Headline prices fell for producers and wholesalers as 2014 came to an end according to the Bureau of Labor Statics’ Producer Price Index (PPI).  Finished goods costs fell at an accelerating rate, dropping 0.3 percent versus a decline of 0.2 percent in November.  Excluding the volatile food and energy components however, the core measure accelerated to 0.3 percent after being unchanged a month earlier.  Year-over-year, the headline and core measures have increased by 1.1 percent and 2.1 percent respectively.

Prices at the final stage of production were mixed.  Goods deflated at a faster pace, falling 1.2 percent versus being 0.7 percent lower a month earlier.  Goods were 1.2 percent cheaper from a year ago as well.  Final stage services were up 0.2 percent after climbing 0.1 percent in November and have increased by 2.2 percent in the last twelve months.

Earlier stages of production are not indicating growing inflation pressures in America.  Intermediate demand services were unchanged overall.  However, prices for intermediate demand goods deflated.  Processed goods fell 1.7 percent to end 2014 and are 2.2 percent cheaper than a year earlier; energy led the monthly decline, but even the core measure fell 0.6 percent.  Goods which have not been processed suffered an even steeper decline, collapsing 5.0 percent in the month and plummeting 8.1 percent from a year ago.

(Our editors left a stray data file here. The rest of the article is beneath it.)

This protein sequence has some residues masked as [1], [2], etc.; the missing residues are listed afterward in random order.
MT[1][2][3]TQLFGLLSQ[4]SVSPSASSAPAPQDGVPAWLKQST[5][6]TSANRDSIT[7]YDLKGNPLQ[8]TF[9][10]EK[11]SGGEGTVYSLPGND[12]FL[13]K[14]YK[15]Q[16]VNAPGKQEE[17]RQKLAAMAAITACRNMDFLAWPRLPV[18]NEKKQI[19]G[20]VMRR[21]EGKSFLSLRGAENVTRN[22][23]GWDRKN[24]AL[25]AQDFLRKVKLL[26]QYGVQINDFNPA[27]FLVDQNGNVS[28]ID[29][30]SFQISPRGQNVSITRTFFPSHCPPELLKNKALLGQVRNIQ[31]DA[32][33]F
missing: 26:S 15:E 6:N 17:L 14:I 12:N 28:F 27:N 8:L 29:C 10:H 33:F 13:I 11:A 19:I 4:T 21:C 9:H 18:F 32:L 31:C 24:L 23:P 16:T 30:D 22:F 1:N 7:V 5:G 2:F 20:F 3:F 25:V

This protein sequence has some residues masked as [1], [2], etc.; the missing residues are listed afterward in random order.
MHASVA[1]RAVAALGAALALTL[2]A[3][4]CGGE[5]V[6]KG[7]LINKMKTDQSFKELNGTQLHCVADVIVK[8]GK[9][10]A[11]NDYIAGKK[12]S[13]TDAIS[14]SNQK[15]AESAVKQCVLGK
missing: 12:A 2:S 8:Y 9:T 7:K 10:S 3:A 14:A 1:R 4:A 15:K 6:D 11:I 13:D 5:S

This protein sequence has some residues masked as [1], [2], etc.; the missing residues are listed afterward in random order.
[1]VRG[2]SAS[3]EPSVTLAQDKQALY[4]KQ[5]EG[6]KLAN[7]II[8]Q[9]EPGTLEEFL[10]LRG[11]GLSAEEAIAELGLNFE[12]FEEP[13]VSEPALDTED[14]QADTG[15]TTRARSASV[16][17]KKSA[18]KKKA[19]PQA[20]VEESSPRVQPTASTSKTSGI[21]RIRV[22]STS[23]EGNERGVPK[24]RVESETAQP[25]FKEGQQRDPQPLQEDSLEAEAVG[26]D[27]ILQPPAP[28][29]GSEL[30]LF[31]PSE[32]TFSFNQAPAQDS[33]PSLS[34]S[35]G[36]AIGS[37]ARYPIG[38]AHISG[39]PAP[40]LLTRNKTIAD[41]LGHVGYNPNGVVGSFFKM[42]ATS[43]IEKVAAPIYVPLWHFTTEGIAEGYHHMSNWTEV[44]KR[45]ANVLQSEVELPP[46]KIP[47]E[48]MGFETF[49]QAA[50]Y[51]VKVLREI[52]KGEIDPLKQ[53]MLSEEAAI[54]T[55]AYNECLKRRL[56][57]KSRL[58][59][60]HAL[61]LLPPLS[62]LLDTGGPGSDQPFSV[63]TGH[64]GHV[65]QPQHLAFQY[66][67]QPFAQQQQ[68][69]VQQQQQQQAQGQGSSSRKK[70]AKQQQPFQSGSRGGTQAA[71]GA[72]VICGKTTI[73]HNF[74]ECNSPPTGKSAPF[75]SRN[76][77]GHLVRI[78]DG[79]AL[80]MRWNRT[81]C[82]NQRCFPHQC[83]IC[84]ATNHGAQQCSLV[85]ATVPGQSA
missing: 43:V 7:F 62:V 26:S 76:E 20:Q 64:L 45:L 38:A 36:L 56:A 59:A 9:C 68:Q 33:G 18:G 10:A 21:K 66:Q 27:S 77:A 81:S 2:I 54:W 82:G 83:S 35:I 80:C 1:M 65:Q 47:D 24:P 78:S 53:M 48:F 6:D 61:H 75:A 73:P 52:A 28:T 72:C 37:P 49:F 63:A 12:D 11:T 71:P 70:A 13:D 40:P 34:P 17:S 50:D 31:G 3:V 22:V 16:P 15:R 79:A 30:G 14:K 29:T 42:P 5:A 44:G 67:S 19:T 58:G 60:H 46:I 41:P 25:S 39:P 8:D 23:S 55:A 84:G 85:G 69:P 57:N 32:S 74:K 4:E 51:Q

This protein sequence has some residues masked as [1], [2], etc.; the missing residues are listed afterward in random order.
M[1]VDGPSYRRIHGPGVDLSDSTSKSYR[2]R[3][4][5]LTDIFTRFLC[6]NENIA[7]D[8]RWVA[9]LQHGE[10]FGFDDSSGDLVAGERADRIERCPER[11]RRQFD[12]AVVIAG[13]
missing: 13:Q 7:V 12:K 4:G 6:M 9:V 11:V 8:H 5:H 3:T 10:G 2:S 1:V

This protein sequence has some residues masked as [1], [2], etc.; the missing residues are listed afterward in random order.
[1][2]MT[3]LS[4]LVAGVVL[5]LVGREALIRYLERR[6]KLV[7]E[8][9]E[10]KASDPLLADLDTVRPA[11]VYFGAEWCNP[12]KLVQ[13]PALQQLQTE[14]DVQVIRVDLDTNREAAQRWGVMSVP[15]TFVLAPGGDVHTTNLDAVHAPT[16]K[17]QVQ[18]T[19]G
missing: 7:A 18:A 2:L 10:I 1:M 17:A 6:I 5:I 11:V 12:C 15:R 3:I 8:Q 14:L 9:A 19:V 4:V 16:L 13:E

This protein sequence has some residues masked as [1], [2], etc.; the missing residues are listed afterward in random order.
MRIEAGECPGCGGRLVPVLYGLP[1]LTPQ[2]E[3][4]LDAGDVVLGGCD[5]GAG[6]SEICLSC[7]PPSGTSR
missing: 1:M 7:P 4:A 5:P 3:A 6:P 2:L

PPI indications suggest benign cost pressures.  Falling petroleum prices help the typical American because it allows a smaller portion of the household budget to be spent at the local filling station.  So what are Americans doing with the extra money?  According to the latest retail sales report, it appears they are pocketing the difference and not putting it to work in other areas of the economy.  If this behavior continues, the Federal Reserve may feel the need to extend the time its overnight interest rate remains virtually at zero.         (by C. Cox)

December 2014 Retail Sales

Thursday, January 22nd, 2015